After earning two undergraduate degrees and a graduate degree, Athena Lathos, a self-described “Friendly Neighborhood Millennial,” still struggles to find adequate work, even in academia. Like many of us writer types, she had to work retail while applying to numerous other jobs that never contacted her back.

On her blog Bertha Mason’s Attic, Lathos shares her travails as a humanities major in the job market, as she tries to imagine that the light at the end of the tunnel isn’t another dumpster fire. It isn’t as if she doesn’t recognize the pitfalls of her academic pursuits. It’s just that our capitalistic culture rewards too few people for them. The beauty is that her blog post makes her abilities evident: her wit, intellect, narration mixed with analysis, the engaging narrative voice, self-awareness, and deprecation so essential to compelling, insightful personal nonfiction. Please, someone help this talented, passionate writer and scholar find a job deserving of her.

Before I finished graduate school, I met with a career counselor at OSU and explained that I might like to pursue a career where I could remain part of university life, i.e. as a low-level administrator. For jobs even at that tier, she told me I would likely need another MA in “Higher Education Administration.” Really? Another MA? That I would have to pay in full for? To use the same programs and software that I had already been using as an instructor at OSU? Okay.

I heard her, but I also ended up applying to a lot of entry-level admin jobs, most of which amounted to working as a receptionist. I didn’t get any interviews.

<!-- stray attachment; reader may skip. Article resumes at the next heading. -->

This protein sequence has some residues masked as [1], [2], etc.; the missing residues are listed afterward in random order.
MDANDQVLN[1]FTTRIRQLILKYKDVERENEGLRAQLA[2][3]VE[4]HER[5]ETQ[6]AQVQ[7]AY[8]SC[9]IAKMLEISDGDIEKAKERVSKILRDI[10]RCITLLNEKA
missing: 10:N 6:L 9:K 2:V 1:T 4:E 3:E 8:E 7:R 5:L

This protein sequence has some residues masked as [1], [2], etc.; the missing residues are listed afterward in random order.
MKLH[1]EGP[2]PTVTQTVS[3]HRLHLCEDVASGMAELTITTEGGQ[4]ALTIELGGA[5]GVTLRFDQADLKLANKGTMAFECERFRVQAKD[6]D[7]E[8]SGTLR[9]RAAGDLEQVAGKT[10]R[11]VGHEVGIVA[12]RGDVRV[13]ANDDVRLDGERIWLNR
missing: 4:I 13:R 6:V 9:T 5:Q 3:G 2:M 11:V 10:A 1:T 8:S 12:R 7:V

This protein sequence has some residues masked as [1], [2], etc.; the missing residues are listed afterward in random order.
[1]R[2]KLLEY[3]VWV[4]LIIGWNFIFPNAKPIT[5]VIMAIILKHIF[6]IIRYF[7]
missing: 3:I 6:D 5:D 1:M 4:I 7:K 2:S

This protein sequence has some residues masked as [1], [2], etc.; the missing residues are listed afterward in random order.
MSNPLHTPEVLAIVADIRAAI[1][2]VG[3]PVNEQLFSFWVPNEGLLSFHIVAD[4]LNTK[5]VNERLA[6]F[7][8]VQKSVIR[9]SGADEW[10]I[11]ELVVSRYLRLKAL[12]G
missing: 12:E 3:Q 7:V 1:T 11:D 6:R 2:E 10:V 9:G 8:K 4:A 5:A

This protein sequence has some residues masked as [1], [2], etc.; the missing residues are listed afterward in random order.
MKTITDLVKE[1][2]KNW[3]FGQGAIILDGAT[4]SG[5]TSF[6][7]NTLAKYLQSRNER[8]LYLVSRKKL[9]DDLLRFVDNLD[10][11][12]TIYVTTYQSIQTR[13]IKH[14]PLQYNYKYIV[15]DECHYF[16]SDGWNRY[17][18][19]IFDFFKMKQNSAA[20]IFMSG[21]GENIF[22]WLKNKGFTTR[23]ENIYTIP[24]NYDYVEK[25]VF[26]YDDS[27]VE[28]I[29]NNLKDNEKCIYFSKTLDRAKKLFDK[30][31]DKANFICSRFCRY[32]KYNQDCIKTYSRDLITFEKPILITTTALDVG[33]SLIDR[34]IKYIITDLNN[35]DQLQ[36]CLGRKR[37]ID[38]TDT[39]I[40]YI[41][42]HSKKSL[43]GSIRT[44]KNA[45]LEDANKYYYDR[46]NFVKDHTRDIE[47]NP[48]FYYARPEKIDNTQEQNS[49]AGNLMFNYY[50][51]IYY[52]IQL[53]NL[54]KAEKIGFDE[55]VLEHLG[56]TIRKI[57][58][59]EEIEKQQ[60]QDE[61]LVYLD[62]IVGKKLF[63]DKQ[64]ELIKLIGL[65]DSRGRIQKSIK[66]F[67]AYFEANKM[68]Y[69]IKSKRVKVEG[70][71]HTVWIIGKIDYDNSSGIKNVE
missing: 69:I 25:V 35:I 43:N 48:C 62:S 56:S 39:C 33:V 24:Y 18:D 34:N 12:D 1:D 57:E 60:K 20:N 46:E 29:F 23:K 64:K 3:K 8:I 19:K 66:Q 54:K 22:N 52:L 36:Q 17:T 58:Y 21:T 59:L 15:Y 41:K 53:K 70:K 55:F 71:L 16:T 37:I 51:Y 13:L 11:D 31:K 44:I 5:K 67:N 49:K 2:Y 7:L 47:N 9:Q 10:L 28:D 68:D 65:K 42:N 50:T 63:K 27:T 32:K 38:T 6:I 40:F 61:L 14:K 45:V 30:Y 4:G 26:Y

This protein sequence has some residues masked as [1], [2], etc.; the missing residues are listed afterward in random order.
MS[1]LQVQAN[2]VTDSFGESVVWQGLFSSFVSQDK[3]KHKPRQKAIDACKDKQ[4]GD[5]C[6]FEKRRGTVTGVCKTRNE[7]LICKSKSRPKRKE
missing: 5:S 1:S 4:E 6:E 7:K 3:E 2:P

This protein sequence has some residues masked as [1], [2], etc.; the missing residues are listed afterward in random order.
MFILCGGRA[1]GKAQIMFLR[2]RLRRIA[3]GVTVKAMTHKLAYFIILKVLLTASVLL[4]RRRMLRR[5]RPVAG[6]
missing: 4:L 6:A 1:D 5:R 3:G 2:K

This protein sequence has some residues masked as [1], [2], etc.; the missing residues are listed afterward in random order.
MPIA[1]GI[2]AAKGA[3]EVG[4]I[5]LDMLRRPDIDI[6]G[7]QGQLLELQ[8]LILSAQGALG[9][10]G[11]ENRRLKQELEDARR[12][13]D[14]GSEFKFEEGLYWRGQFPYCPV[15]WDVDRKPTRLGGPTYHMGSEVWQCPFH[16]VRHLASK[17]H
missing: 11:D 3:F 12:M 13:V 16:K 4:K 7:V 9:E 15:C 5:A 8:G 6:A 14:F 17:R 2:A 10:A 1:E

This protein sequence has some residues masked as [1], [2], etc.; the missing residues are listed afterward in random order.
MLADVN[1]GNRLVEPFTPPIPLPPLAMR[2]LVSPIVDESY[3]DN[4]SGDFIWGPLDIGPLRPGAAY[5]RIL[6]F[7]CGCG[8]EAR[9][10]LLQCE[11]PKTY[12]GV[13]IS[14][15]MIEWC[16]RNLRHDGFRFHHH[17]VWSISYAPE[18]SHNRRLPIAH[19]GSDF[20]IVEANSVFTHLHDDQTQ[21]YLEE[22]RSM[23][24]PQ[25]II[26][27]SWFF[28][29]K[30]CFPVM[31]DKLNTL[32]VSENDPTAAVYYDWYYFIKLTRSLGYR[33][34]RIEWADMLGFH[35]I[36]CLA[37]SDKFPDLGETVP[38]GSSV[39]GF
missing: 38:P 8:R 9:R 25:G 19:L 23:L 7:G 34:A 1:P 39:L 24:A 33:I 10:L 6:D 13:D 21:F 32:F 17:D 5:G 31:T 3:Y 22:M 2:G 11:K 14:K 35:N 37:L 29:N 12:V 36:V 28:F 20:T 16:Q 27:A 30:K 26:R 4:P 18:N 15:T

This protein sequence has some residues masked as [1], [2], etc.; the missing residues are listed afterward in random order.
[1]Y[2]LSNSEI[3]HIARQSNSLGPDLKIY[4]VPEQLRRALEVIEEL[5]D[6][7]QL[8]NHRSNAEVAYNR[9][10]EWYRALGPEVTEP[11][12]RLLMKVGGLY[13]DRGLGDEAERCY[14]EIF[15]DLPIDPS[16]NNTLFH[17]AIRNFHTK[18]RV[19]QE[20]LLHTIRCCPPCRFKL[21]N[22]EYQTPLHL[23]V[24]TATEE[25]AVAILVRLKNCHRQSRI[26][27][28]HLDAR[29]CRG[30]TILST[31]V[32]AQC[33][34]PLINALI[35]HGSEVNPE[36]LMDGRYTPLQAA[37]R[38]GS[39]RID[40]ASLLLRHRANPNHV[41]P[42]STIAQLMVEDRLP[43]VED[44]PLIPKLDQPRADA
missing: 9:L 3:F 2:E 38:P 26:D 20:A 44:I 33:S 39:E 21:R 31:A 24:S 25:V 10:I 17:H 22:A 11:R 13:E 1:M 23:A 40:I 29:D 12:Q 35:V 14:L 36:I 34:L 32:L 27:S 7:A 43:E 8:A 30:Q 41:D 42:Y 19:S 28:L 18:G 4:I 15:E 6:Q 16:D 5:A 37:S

After a summer of job searching, and increasingly desperate for cash, I began working retail at a local bookstore, thinking that I could continue looking for a position while I earned minimum wage. I ended up there for a year. Every few months, I was given tasks that increased in complexity and responsibility – everything from daily bookkeeping to making bank deposits for the store – while being told it wasn’t likely I would ever get a raise beyond a cashier’s minimum wage. At the store, nearly all of us had a college education or more, but we were treated like high schoolers with little to no intelligence. For example, one member of upper management referred to us as “the blind leading the blind.” Another, when I gave my two weeks notice, assumed it was because I was starting college as a freshman in the fall, expressing utter shock after she learned that I was 24 with an MA degree. In addition to those comments, there was the daily drudgery of being condescended to and degraded by everyone’s favorite I-must-speak-to-the-manager-immediately shoppers, who a) routinely berate you for store policies you have no control over and b) treat you like a thoughtless robot.

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